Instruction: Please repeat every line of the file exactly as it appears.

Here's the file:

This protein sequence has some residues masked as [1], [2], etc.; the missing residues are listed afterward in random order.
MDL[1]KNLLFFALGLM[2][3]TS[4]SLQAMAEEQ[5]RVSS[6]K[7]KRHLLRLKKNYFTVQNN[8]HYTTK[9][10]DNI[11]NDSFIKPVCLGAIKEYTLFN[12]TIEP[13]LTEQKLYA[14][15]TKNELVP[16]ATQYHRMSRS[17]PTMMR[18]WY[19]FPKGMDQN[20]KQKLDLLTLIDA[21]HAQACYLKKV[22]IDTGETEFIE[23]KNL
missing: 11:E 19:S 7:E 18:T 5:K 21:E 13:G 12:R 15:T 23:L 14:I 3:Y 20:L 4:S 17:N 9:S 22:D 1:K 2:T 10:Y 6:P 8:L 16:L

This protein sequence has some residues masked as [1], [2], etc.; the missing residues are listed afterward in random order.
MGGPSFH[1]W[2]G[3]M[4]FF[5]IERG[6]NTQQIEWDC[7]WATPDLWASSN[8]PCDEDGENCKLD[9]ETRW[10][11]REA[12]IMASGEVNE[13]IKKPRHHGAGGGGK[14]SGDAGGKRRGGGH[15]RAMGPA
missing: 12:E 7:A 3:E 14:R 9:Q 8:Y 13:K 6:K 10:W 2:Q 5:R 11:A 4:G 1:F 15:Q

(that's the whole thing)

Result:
This protein sequence has some residues masked as [1], [2], etc.; the missing residues are listed afterward in random order.
MDL[1]KNLLFFALGLM[2][3]TS[4]SLQAMAEEQ[5]RVSS[6]K[7]KRHLLRLKKNYFTVQNN[8]HYTTK[9][10]DNI[11]NDSFIKPVCLGAIKEYTLFN[12]TIEP[13]LTEQKLYA[14][15]TKNELVP[16]ATQYHRMSRS[17]PTMMR[18]WY[19]FPKGMDQN[20]KQKLDLLTLIDA[21]HAQACYLKKV[22]IDTGETEFIE[23]KNL
missing: 11:E 19:S 7:E 18:T 5:K 21:E 13:G 12:R 15:T 23:L 14:I 3:Y 20:L 4:S 17:N 9:S 22:D 1:K 2:T 10:Y 6:P 8:L 16:L

This protein sequence has some residues masked as [1], [2], etc.; the missing residues are listed afterward in random order.
MGGPSFH[1]W[2]G[3]M[4]FF[5]IERG[6]NTQQIEWDC[7]WATPDLWASSN[8]PCDEDGENCKLD[9]ETRW[10][11]REA[12]IMASGEVNE[13]IKKPRHHGAGGGGK[14]SGDAGGKRRGGGH[15]RAMGPA
missing: 12:E 7:A 3:E 14:R 9:Q 8:Y 13:K 6:K 10:W 2:Q 5:R 11:A 4:G 1:F 15:Q